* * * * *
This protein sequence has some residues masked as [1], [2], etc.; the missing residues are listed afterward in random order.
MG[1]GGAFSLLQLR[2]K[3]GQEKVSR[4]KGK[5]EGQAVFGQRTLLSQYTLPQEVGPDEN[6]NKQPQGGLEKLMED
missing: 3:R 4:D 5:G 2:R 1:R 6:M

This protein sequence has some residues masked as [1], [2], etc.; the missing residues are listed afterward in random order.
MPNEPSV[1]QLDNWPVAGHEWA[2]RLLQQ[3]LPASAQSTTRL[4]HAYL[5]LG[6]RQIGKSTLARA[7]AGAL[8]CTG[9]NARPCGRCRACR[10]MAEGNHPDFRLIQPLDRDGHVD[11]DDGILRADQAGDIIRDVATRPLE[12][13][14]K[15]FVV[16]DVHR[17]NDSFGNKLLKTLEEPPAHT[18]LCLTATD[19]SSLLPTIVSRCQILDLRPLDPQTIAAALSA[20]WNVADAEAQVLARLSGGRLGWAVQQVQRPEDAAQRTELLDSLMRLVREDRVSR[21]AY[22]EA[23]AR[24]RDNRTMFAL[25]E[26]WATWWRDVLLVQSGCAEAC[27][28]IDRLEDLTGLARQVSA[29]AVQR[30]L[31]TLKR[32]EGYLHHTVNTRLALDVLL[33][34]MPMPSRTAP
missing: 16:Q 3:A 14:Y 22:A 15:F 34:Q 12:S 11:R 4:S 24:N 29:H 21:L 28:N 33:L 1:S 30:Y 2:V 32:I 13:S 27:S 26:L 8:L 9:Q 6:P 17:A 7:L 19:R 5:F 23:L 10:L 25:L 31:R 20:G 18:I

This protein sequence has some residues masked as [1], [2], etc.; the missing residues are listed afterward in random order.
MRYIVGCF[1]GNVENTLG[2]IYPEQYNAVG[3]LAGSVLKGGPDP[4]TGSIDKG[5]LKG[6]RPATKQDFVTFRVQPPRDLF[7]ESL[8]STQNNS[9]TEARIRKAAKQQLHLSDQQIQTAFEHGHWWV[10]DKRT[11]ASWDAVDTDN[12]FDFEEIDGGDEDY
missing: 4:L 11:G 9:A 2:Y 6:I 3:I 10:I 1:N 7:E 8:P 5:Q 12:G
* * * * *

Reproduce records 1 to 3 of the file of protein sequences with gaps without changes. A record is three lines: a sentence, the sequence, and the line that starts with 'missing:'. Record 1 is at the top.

This protein sequence has some residues masked as [1], [2], etc.; the missing residues are listed afterward in random order.
MG[1]GGAFSLLQLR[2]K[3]GQEKVSR[4]KGK[5]EGQAVFGQRTLLSQYTLPQEVGPDEN[6]NKQPQGGLEKLMED
missing: 3:R 4:D 5:G 2:R 1:R 6:M

This protein sequence has some residues masked as [1], [2], etc.; the missing residues are listed afterward in random order.
MPNEPSV[1]QLDNWPVAGHEWA[2]RLLQQ[3]LPASAQSTTRL[4]HAYL[5]LG[6]RQIGKSTLARA[7]AGAL[8]CTG[9]NARPCGRCRACR[10]MAEGNHPDFRLIQPLDRDGHVD[11]DDGILRADQAGDIIRDVATRPLE[12][13][14]K[15]FVV[16]DVHR[17]NDSFGNKLLKTLEEPPAHT[18]LCLTATD[19]SSLLPTIVSRCQILDLRPLDPQTIAAALSA[20]WNVADAEAQVLARLSGGRLGWAVQQVQRPEDAAQRTELLDSLMRLVREDRVSR[21]AY[22]EA[23]AR[24]RDNRTMFAL[25]E[26]WATWWRDVLLVQSGCAEAC[27][28]IDRLEDLTGLARQVSA[29]AVQR[30]L[31]TLKR[32]EGYLHHTVNTRLALDVLL[33][34]MPMPSRTAP
missing: 16:Q 3:A 14:Y 22:A 15:F 34:Q 12:S 11:R 4:S 24:N 29:H 21:L 28:N 33:L 1:S 30:Y 2:V 32:I 13:S 27:S 26:L 8:L 9:Q 6:P 17:A 7:L 19:R 5:F 23:L 10:L 25:L 31:R 20:G 18:I

This protein sequence has some residues masked as [1], [2], etc.; the missing residues are listed afterward in random order.
MRYIVGCF[1]GNVENTLG[2]IYPEQYNAVG[3]LAGSVLKGGPDP[4]TGSIDKG[5]LKG[6]RPATKQDFVTFRVQPPRDLF[7]ESL[8]STQNNS[9]TEARIRKAAKQQLHLSDQQIQTAFEHGHWWV[10]DKRT[11]ASWDAVDTDN[12]FDFEEIDGGDEDY
missing: 4:L 11:G 9:A 2:Y 6:I 3:I 10:I 1:N 7:E 8:P 5:Q 12:G